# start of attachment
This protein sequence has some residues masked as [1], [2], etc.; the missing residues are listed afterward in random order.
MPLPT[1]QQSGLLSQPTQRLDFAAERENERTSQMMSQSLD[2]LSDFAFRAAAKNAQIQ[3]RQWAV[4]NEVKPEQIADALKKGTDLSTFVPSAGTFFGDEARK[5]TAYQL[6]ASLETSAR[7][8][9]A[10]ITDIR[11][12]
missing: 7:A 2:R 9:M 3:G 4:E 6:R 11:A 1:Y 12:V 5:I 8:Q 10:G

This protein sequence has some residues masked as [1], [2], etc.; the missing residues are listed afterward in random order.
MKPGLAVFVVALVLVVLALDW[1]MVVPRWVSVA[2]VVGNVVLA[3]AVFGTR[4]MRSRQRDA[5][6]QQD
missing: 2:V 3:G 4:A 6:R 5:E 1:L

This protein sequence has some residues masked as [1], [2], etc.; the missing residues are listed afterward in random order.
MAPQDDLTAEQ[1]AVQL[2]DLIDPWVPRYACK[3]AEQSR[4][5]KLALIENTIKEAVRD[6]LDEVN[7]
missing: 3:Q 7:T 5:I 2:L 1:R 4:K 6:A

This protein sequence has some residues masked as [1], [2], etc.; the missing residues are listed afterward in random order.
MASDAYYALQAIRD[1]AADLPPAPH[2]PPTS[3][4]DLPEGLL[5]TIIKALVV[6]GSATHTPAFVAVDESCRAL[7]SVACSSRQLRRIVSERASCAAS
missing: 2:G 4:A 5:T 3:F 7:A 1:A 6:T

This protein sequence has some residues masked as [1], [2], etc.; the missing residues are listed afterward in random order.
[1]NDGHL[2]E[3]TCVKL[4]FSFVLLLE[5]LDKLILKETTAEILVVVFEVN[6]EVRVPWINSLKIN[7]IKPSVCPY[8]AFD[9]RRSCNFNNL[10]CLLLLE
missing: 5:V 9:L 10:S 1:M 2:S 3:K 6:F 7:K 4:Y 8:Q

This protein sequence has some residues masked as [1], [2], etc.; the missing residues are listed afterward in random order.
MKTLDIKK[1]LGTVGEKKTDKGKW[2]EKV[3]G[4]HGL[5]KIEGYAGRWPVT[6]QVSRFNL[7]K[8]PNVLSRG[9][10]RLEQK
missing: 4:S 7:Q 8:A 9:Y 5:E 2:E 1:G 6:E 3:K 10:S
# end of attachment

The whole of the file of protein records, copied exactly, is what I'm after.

This protein sequence has some residues masked as [1], [2], etc.; the missing residues are listed afterward in random order.
MPLPT[1]QQSGLLSQPTQRLDFAAERENERTSQMMSQSLD[2]LSDFAFRAAAKNAQIQ[3]RQWAV[4]NEVKPEQIADALKKGTDLSTFVPSAGTFFGDEARK[5]TAYQL[6]ASLETSAR[7][8][9]A[10]ITDIR[11][12]
missing: 7:A 2:R 9:M 3:G 4:E 6:R 11:A 1:Y 12:V 5:I 8:Q 10:G

This protein sequence has some residues masked as [1], [2], etc.; the missing residues are listed afterward in random order.
MKPGLAVFVVALVLVVLALDW[1]MVVPRWVSVA[2]VVGNVVLA[3]AVFGTR[4]MRSRQRDA[5][6]QQD
missing: 2:V 3:G 4:A 6:R 5:E 1:L

This protein sequence has some residues masked as [1], [2], etc.; the missing residues are listed afterward in random order.
MAPQDDLTAEQ[1]AVQL[2]DLIDPWVPRYACK[3]AEQSR[4][5]KLALIENTIKEAVRD[6]LDEVN[7]
missing: 3:Q 7:T 5:I 2:L 1:R 4:K 6:A

This protein sequence has some residues masked as [1], [2], etc.; the missing residues are listed afterward in random order.
MASDAYYALQAIRD[1]AADLPPAPH[2]PPTS[3][4]DLPEGLL[5]TIIKALVV[6]GSATHTPAFVAVDESCRAL[7]SVACSSRQLRRIVSERASCAAS
missing: 2:G 4:A 5:T 3:F 7:A 1:A 6:T

This protein sequence has some residues masked as [1], [2], etc.; the missing residues are listed afterward in random order.
[1]NDGHL[2]E[3]TCVKL[4]FSFVLLLE[5]LDKLILKETTAEILVVVFEVN[6]EVRVPWINSLKIN[7]IKPSVCPY[8]AFD[9]RRSCNFNNL[10]CLLLLE
missing: 5:V 9:L 10:S 1:M 2:S 3:K 6:F 7:K 4:Y 8:Q

This protein sequence has some residues masked as [1], [2], etc.; the missing residues are listed afterward in random order.
MKTLDIKK[1]LGTVGEKKTDKGKW[2]EKV[3]G[4]HGL[5]KIEGYAGRWPVT[6]QVSRFNL[7]K[8]PNVLSRG[9][10]RLEQK
missing: 4:S 7:Q 8:A 9:Y 5:E 2:E 1:G 6:E 3:K 10:S